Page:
Deed of Grant in Trust (DOGIT) (Australia)

Summary

Queensland established a system of community level land trusts, to own and administer former reserves under a special form of title called a DOGIT.

Extended Definition

‘The changes occurred through a series of amendments to the Land Act 1962 (Qld) from 1982 to 1988. The fundamental change in policy was that Aboriginal and Torres Strait Islander people were given some degree of control over the land on which they lived and greater security of tenure’ (Nettheim et al, p 272).

Each trust area becomes a local government area. Incorporated Islander Councils, which elect representatives every three years, manage the community's affairs. The Councils are able to make by-laws, appoint community police and are responsible for maintaining housing, infrastructure, the Community Development Employment Program (similar to work for the dole), licenses and hunting and camping permits. Aboriginal or Torres Strait Islander people living on DOGIT land may take forest products or quarry material as long as they do not sell them. Pollack notes that 'DOGIT as a method of landholding is far less secure than the freehold inalienable title which Aboriginal groups in the Northern Territory and South Australia enjoy. A DOGIT can be cancelled at any time; such land could revert to the Crown, or be resumed for public purposes such as air strips and recreation facilities' (Pollack, p 22).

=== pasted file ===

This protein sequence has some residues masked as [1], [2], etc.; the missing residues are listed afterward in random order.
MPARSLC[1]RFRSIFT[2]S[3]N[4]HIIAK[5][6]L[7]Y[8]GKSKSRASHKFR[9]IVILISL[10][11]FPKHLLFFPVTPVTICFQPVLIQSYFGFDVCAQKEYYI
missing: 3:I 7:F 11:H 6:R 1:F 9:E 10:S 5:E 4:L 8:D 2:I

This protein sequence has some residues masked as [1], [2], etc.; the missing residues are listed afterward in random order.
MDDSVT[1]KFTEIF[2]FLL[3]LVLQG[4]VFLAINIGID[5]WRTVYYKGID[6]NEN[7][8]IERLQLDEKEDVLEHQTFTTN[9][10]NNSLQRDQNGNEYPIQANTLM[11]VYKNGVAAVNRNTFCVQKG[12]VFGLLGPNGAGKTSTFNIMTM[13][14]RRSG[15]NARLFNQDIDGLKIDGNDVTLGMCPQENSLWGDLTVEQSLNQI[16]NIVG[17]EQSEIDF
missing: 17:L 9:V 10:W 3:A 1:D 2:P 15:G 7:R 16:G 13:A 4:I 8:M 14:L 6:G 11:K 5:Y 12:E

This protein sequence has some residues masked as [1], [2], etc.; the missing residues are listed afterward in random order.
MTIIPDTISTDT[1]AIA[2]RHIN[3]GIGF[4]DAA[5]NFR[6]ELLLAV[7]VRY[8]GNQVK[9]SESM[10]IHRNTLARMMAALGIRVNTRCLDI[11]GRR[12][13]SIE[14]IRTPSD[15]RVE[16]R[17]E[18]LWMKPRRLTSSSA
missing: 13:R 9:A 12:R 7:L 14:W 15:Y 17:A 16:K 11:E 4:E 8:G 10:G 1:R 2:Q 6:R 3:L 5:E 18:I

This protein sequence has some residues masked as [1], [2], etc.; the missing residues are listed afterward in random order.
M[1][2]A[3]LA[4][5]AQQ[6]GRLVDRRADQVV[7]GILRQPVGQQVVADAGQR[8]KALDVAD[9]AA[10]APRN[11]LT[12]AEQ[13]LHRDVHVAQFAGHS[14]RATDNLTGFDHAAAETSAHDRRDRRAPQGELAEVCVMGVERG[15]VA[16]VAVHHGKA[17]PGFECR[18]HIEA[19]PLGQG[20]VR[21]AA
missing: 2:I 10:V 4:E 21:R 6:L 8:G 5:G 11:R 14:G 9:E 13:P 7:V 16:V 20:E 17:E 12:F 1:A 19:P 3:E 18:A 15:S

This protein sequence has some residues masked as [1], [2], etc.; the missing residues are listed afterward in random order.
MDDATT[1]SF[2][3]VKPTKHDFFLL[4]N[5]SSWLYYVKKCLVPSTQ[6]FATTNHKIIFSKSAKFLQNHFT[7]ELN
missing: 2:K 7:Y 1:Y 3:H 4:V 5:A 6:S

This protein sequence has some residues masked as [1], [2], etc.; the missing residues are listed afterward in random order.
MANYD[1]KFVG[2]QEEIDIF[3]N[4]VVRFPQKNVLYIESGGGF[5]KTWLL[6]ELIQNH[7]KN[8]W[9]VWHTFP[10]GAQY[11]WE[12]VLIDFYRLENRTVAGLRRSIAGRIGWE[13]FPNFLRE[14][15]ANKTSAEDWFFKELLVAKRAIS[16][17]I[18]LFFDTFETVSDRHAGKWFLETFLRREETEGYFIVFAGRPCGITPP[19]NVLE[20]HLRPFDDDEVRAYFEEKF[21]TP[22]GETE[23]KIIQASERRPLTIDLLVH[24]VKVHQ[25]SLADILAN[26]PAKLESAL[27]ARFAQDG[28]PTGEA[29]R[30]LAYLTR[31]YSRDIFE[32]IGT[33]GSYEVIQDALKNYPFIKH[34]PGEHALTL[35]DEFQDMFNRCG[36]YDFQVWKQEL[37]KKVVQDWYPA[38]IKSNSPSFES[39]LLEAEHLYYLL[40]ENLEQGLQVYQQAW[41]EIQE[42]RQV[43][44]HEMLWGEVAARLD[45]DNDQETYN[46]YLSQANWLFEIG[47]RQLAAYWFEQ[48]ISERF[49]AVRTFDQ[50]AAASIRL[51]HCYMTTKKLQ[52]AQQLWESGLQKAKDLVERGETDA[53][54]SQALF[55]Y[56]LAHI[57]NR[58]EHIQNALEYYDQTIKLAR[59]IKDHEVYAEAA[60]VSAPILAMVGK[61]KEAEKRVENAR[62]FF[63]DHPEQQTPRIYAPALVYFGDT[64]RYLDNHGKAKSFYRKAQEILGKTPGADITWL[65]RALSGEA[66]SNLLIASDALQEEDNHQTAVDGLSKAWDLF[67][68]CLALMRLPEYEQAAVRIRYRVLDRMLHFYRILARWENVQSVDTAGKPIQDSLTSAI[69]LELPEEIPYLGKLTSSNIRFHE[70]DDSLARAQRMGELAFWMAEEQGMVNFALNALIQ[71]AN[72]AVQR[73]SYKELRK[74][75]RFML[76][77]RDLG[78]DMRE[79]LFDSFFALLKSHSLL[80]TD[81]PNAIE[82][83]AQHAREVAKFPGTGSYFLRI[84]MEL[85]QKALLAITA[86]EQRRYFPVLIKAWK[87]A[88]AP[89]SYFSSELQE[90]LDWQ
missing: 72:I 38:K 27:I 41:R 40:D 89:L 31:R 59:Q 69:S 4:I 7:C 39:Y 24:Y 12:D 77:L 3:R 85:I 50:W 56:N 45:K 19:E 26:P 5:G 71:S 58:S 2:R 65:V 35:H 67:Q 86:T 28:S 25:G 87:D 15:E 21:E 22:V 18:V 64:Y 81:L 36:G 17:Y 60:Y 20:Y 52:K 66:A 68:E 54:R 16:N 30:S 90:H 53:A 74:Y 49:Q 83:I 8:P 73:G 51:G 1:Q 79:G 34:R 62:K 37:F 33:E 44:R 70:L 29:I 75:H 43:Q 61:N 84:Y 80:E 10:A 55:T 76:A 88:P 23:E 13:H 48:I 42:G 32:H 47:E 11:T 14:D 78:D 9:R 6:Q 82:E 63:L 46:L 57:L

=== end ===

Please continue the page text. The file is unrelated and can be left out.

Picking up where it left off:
In 1986 the community of Hope Vale became the first to receive a Deed of Grant in Trust (DOGIT) and formed the Hope Vale Aboriginal Council.